In June, Colonel Wright Close was named as the best small residential development in the Midlands at the Residential Property Awards 2022.
Now the 30-homes project, which took almost a decade to come to fruition, has been recognised in the Royal Town Planning Institute’s East Midlands awards.
The Highly Commended award for Excellence in Planning for Communities was presented to the Peak District National Park Authority, which worked together with Derbyshire Dales District Council and Platform Housing to achieve an affordable homes development for local people in need.
The development was unveiled last year and meticulous planning ensured the homes were built to maintain the look of the area, using stone from the local Dale View Quarry at Stanton Moor.
The land was originally bought from Lady Manners School, who used the funds to build their 3G sports pitch, which is now enjoyed by the school and wider community.
The District Council’s surveys had recognised an overwhelming need for affordable houses for local people in Bakewell and Colonel Wright Close is 100% affordable homes.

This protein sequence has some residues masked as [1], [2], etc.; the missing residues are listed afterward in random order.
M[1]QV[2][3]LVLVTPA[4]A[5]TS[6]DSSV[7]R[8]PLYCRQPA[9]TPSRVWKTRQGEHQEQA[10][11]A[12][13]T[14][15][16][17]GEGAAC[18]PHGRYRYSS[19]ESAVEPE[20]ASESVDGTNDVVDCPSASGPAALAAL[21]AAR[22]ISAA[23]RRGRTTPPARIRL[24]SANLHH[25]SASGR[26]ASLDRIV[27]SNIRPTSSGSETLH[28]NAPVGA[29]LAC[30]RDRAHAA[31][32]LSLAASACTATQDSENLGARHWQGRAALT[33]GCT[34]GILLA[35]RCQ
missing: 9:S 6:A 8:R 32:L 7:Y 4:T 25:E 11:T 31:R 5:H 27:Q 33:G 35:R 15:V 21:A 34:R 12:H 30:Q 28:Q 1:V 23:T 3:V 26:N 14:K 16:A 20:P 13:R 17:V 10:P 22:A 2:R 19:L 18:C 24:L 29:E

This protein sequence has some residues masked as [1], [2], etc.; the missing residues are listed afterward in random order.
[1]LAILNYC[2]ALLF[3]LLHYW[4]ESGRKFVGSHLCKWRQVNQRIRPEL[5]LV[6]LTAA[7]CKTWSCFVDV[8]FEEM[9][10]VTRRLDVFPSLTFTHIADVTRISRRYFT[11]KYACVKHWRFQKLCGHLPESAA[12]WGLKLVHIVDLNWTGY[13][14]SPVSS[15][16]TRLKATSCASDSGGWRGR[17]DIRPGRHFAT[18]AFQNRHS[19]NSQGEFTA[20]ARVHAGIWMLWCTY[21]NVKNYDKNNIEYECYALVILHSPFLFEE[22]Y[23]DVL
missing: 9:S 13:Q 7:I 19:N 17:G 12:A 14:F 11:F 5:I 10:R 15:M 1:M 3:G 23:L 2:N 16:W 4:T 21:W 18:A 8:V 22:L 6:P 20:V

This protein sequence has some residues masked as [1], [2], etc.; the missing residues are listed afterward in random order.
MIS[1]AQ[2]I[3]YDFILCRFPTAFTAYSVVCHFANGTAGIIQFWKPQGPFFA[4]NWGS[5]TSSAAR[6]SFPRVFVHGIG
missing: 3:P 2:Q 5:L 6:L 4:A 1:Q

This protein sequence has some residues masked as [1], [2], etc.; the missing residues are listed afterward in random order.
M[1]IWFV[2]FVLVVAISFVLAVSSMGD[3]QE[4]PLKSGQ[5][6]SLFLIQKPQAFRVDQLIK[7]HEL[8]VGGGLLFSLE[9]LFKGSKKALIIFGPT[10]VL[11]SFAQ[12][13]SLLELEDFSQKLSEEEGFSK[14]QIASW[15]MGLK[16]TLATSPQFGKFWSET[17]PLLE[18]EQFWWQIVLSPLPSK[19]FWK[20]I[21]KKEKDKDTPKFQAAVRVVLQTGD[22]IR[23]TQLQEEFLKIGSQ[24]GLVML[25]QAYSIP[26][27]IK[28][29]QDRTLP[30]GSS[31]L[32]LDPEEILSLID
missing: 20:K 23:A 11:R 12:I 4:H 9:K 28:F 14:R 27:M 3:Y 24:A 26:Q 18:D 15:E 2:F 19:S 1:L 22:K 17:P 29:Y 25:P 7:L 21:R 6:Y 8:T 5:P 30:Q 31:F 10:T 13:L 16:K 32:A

The District Council supported the scheme by contributing £500,000 from its Right to Buy proceeds, the highest ever contribution it has made to affordable local needs housing.
The National Park Authority contributed £55,000 towards the cost of locally sourced natural stone from local quarries, less than five miles from the site.
Construction of Colonel Wright Close began in 2019 and despite being delayed by the Covid crisis, was completed in 2021. There are 19 x two-bed homes; 5 x three-bed homes; 4 x one-bed flats and 2 x bungalows. The properties are semi-detached in terraces of three or four properties.
Brian Taylor, head of planning for the Peak District National Park Authority, said:
"Colonel Wright Close is a good example of how we work with partners and developers to guide the right development in the right place to protect the special qualities of the National Park, whilst fostering the needs of its communities.”
The houses are occupied, rented with Platform Housing. All the houses are restricted to local people with a connection to Bakewell Parish or the adjoining parish, as required by the National Park's policies.The housing scheme is named in honour of a Bakewell war hero, Colonel Leslie Wright, the last soldier to be rescued from the beaches of Calais in 1940.